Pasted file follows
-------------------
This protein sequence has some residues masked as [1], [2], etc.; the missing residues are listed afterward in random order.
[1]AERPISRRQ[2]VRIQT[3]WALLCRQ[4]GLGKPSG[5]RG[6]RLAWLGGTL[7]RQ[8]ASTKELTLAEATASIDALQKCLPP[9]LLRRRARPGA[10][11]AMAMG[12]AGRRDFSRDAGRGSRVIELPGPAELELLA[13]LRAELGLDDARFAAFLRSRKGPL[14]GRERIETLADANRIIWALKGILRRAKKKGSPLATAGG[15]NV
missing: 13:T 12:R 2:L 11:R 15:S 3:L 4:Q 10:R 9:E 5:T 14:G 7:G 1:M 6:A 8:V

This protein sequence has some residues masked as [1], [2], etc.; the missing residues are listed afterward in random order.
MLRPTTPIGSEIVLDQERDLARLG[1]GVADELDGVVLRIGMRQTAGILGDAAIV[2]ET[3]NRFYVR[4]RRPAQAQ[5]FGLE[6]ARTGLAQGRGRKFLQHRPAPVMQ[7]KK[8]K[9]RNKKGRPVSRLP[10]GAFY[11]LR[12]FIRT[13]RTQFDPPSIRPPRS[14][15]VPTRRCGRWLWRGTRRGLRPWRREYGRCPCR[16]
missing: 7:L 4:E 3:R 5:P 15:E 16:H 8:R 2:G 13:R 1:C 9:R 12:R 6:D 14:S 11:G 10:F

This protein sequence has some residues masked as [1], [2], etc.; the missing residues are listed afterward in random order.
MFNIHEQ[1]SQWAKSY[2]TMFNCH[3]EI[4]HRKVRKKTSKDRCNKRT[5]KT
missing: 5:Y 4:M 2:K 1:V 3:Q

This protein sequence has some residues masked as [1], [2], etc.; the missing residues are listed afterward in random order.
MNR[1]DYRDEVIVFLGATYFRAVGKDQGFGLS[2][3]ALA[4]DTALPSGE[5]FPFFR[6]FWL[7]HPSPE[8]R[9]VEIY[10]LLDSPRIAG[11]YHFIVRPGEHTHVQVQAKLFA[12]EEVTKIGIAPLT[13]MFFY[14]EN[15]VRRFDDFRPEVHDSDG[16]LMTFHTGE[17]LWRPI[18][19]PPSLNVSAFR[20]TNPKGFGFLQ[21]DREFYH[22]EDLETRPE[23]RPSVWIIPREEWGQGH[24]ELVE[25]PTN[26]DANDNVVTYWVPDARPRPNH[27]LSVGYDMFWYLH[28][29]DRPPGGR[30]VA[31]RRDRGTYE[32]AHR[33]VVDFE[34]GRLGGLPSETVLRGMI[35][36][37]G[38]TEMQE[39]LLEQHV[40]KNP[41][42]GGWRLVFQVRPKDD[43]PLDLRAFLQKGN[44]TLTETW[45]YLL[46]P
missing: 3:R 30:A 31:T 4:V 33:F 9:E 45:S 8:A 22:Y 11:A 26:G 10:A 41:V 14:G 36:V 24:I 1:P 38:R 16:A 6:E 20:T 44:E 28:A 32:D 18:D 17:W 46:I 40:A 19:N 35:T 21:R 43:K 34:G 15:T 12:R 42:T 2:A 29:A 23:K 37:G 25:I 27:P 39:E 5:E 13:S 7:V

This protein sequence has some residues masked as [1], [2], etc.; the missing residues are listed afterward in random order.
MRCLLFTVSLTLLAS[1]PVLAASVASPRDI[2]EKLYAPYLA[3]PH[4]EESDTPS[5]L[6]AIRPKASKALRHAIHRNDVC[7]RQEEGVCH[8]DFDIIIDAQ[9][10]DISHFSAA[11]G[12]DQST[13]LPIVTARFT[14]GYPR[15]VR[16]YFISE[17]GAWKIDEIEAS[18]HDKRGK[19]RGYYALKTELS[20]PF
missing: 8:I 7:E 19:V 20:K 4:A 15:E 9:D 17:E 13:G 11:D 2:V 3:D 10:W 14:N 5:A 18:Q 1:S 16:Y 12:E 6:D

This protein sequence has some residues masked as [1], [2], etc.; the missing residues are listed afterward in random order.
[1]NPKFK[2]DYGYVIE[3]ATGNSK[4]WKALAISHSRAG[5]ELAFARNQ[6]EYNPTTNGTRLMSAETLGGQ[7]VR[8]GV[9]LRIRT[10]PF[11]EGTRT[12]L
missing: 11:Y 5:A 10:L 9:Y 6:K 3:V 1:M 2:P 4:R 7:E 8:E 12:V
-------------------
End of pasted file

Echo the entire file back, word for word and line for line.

This protein sequence has some residues masked as [1], [2], etc.; the missing residues are listed afterward in random order.
[1]AERPISRRQ[2]VRIQT[3]WALLCRQ[4]GLGKPSG[5]RG[6]RLAWLGGTL[7]RQ[8]ASTKELTLAEATASIDALQKCLPP[9]LLRRRARPGA[10][11]AMAMG[12]AGRRDFSRDAGRGSRVIELPGPAELELLA[13]LRAELGLDDARFAAFLRSRKGPL[14]GRERIETLADANRIIWALKGILRRAKKKGSPLATAGG[15]NV
missing: 13:T 12:R 2:L 11:R 15:S 3:L 4:Q 10:R 9:E 5:T 14:G 7:G 1:M 6:A 8:V

This protein sequence has some residues masked as [1], [2], etc.; the missing residues are listed afterward in random order.
MLRPTTPIGSEIVLDQERDLARLG[1]GVADELDGVVLRIGMRQTAGILGDAAIV[2]ET[3]NRFYVR[4]RRPAQAQ[5]FGLE[6]ARTGLAQGRGRKFLQHRPAPVMQ[7]KK[8]K[9]RNKKGRPVSRLP[10]GAFY[11]LR[12]FIRT[13]RTQFDPPSIRPPRS[14][15]VPTRRCGRWLWRGTRRGLRPWRREYGRCPCR[16]
missing: 7:L 4:E 3:R 5:P 15:E 16:H 8:R 2:G 13:R 1:C 9:R 12:R 6:D 14:S 11:G 10:F

This protein sequence has some residues masked as [1], [2], etc.; the missing residues are listed afterward in random order.
MFNIHEQ[1]SQWAKSY[2]TMFNCH[3]EI[4]HRKVRKKTSKDRCNKRT[5]KT
missing: 5:Y 4:M 2:K 1:V 3:Q

This protein sequence has some residues masked as [1], [2], etc.; the missing residues are listed afterward in random order.
MNR[1]DYRDEVIVFLGATYFRAVGKDQGFGLS[2][3]ALA[4]DTALPSGE[5]FPFFR[6]FWL[7]HPSPE[8]R[9]VEIY[10]LLDSPRIAG[11]YHFIVRPGEHTHVQVQAKLFA[12]EEVTKIGIAPLT[13]MFFY[14]EN[15]VRRFDDFRPEVHDSDG[16]LMTFHTGE[17]LWRPI[18][19]PPSLNVSAFR[20]TNPKGFGFLQ[21]DREFYH[22]EDLETRPE[23]RPSVWIIPREEWGQGH[24]ELVE[25]PTN[26]DANDNVVTYWVPDARPRPNH[27]LSVGYDMFWYLH[28][29]DRPPGGR[30]VA[31]RRDRGTYE[32]AHR[33]VVDFE[34]GRLGGLPSETVLRGMI[35][36][37]G[38]TEMQE[39]LLEQHV[40]KNP[41][42]GGWRLVFQVRPKDD[43]PLDLRAFLQKGN[44]TLTETW[45]YLL[46]P
missing: 3:R 30:A 31:T 4:V 33:F 9:E 45:S 8:A 22:Y 11:A 26:G 10:A 41:V 14:G 36:V 24:I 1:P 38:R 16:A 6:E 20:T 44:E 28:A 32:D 18:D 17:W 46:I 40:A 19:N 35:T 21:R 43:K 34:G 15:T 12:R 42:T 2:A 29:A 23:K 37:G 25:I 27:P 39:E 5:E 13:S 7:V

This protein sequence has some residues masked as [1], [2], etc.; the missing residues are listed afterward in random order.
MRCLLFTVSLTLLAS[1]PVLAASVASPRDI[2]EKLYAPYLA[3]PH[4]EESDTPS[5]L[6]AIRPKASKALRHAIHRNDVC[7]RQEEGVCH[8]DFDIIIDAQ[9][10]DISHFSAA[11]G[12]DQST[13]LPIVTARFT[14]GYPR[15]VR[16]YFISE[17]GAWKIDEIEAS[18]HDKRGK[19]RGYYALKTELS[20]PF
missing: 8:I 7:E 19:V 20:K 4:A 15:E 9:D 17:E 13:G 11:D 2:V 3:D 10:W 14:N 5:A 18:Q 1:S 16:Y 12:E 6:D

This protein sequence has some residues masked as [1], [2], etc.; the missing residues are listed afterward in random order.
[1]NPKFK[2]DYGYVIE[3]ATGNSK[4]WKALAISHSRAG[5]ELAFARNQ[6]EYNPTTNGTRLMSAETLGGQ[7]VR[8]GV[9]LRIRT[10]PF[11]EGTRT[12]L
missing: 11:Y 5:A 10:L 9:Y 6:K 3:V 1:M 2:P 4:R 7:E 8:E 12:V